Just when it appeared that the Columbus Blue Jackets were playing themselves out of any playoff possibilities and into another NHL lottery countdown, the Blue Jackets reeled off an impressive 11-3-3 streak.
However, just as soon as the Blue Jackets were back in the playoff hunt, they continued their schizophrenic ways with a disastrous 0-3-3 meltdown and now find themselves needing an improbable finish to make the eighth and final Western Conference playoff spot.
If "it starts now"—referencing the T-shirts issued by former Blue Jackets head coach Ken Hitchcock as a means of inspiring the team back to its winning ways in the midst of a 3-14-7 collapse, last season—it will have to start tonight against the Los Angeles Kings who, after puzzling the hockey world with their struggles, have rebounded and have become one of the hottest teams in the NHL over the second half of the season.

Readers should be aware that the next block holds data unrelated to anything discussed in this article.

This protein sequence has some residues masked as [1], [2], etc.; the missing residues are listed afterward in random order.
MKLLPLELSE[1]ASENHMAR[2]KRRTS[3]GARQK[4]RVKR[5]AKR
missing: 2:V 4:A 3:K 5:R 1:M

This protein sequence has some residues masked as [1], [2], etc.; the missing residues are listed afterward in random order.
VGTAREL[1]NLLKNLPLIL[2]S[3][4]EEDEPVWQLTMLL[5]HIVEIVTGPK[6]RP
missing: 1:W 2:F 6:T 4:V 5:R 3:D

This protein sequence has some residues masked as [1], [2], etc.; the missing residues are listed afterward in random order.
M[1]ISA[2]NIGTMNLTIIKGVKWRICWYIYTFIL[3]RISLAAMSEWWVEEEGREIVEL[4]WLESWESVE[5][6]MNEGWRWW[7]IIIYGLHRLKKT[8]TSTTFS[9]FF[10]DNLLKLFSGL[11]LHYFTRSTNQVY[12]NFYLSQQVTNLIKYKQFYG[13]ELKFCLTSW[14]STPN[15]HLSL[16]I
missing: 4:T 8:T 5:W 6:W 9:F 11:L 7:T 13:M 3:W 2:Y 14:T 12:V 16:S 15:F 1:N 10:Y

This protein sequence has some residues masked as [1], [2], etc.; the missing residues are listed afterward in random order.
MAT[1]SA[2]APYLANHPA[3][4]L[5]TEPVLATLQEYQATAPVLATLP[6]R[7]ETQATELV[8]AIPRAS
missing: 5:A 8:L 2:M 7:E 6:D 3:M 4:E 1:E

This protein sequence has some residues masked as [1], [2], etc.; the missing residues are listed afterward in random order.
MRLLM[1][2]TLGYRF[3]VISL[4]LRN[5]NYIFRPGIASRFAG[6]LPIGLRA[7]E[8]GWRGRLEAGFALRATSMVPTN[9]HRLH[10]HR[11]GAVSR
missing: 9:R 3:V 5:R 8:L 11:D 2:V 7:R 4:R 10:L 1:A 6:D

Add to that the Blue Jackets' return to a fragile psyche, most recently the result of blowing a 3-1 lead and a 3-0 lead to the previously struggling St. Louis Blues, only to lose both games in a shootout and in overtime, consecutively, and you have an even more insurmountable task.
If the Blue Jackets don't make an improbable run at the postseason, it won't be for the lack of faith and dogged determination of their rookie head coach, Scott Arniel.
"As much as everybody looks at the gloom and doom we are just looking to get that first win here tonight and let things happen from there," said Arniel, "We can't dwell on the past. As much as people speculate or want to think we are done, that we aren't going to make it, we still have 16 games to play."